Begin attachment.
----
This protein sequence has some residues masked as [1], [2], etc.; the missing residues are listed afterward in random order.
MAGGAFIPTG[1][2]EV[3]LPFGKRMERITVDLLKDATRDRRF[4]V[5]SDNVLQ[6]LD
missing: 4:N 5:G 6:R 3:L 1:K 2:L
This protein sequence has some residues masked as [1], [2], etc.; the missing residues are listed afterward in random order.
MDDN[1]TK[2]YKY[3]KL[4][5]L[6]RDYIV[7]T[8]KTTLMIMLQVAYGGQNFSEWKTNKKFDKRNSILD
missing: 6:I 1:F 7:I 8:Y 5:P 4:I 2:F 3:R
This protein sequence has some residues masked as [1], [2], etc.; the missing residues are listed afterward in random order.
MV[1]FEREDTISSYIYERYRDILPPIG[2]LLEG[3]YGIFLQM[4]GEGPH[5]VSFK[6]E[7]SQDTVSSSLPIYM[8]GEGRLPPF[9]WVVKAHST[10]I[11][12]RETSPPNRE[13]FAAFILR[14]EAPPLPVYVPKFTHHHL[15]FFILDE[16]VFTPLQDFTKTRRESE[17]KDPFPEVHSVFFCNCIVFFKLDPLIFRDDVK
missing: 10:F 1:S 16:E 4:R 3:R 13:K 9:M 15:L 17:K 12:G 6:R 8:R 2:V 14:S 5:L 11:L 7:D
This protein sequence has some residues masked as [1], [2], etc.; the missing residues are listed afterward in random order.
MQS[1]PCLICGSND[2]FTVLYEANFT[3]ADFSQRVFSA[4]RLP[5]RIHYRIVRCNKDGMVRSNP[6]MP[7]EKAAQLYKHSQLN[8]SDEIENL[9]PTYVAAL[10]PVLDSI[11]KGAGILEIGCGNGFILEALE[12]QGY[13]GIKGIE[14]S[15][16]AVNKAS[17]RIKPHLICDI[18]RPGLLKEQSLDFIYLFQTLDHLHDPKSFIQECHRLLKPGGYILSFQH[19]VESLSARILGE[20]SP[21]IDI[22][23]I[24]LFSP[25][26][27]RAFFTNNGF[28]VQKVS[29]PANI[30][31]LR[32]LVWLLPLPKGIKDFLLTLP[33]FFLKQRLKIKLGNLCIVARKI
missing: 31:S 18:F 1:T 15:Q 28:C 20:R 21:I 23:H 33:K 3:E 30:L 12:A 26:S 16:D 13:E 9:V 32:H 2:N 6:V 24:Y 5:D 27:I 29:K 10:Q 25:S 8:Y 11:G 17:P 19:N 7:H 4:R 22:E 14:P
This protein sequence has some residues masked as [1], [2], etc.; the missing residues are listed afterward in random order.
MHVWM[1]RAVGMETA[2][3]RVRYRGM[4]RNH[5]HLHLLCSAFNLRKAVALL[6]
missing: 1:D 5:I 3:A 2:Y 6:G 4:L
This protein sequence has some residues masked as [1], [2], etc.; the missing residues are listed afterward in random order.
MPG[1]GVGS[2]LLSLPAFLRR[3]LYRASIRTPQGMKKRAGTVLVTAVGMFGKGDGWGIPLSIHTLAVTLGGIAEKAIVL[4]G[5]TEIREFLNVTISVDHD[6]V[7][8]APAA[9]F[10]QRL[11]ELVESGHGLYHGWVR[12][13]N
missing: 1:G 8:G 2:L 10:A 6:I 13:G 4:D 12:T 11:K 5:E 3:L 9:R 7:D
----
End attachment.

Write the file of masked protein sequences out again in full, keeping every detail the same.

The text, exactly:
This protein sequence has some residues masked as [1], [2], etc.; the missing residues are listed afterward in random order.
MAGGAFIPTG[1][2]EV[3]LPFGKRMERITVDLLKDATRDRRF[4]V[5]SDNVLQ[6]LD
missing: 4:N 5:G 6:R 3:L 1:K 2:L
This protein sequence has some residues masked as [1], [2], etc.; the missing residues are listed afterward in random order.
MDDN[1]TK[2]YKY[3]KL[4][5]L[6]RDYIV[7]T[8]KTTLMIMLQVAYGGQNFSEWKTNKKFDKRNSILD
missing: 6:I 1:F 7:I 8:Y 5:P 4:I 2:F 3:R
This protein sequence has some residues masked as [1], [2], etc.; the missing residues are listed afterward in random order.
MV[1]FEREDTISSYIYERYRDILPPIG[2]LLEG[3]YGIFLQM[4]GEGPH[5]VSFK[6]E[7]SQDTVSSSLPIYM[8]GEGRLPPF[9]WVVKAHST[10]I[11][12]RETSPPNRE[13]FAAFILR[14]EAPPLPVYVPKFTHHHL[15]FFILDE[16]VFTPLQDFTKTRRESE[17]KDPFPEVHSVFFCNCIVFFKLDPLIFRDDVK
missing: 10:F 1:S 16:E 4:R 3:R 13:K 9:M 15:L 17:K 12:G 6:R 8:R 2:V 14:S 5:L 11:L 7:D
This protein sequence has some residues masked as [1], [2], etc.; the missing residues are listed afterward in random order.
MQS[1]PCLICGSND[2]FTVLYEANFT[3]ADFSQRVFSA[4]RLP[5]RIHYRIVRCNKDGMVRSNP[6]MP[7]EKAAQLYKHSQLN[8]SDEIENL[9]PTYVAAL[10]PVLDSI[11]KGAGILEIGCGNGFILEALE[12]QGY[13]GIKGIE[14]S[15][16]AVNKAS[17]RIKPHLICDI[18]RPGLLKEQSLDFIYLFQTLDHLHDPKSFIQECHRLLKPGGYILSFQH[19]VESLSARILGE[20]SP[21]IDI[22][23]I[24]LFSP[25][26][27]RAFFTNNGF[28]VQKVS[29]PANI[30][31]LR[32]LVWLLPLPKGIKDFLLTLP[33]FFLKQRLKIKLGNLCIVARKI
missing: 31:S 18:F 1:T 15:Q 28:C 20:R 21:I 23:H 33:K 3:E 30:L 12:A 26:S 16:D 13:E 9:V 32:H 2:N 6:V 24:Y 5:D 27:I 29:K 10:Q 25:S 8:Y 11:G 17:P 19:N 7:H 4:R 22:E 14:P
This protein sequence has some residues masked as [1], [2], etc.; the missing residues are listed afterward in random order.
MHVWM[1]RAVGMETA[2][3]RVRYRGM[4]RNH[5]HLHLLCSAFNLRKAVALL[6]
missing: 1:D 5:I 3:A 2:Y 6:G 4:L
This protein sequence has some residues masked as [1], [2], etc.; the missing residues are listed afterward in random order.
MPG[1]GVGS[2]LLSLPAFLRR[3]LYRASIRTPQGMKKRAGTVLVTAVGMFGKGDGWGIPLSIHTLAVTLGGIAEKAIVL[4]G[5]TEIREFLNVTISVDHD[6]V[7][8]APAA[9]F[10]QRL[11]ELVESGHGLYHGWVR[12][13]N
missing: 1:G 8:G 2:L 10:A 6:I 13:G 4:D 12:T 11:K 5:E 3:L 9:R 7:D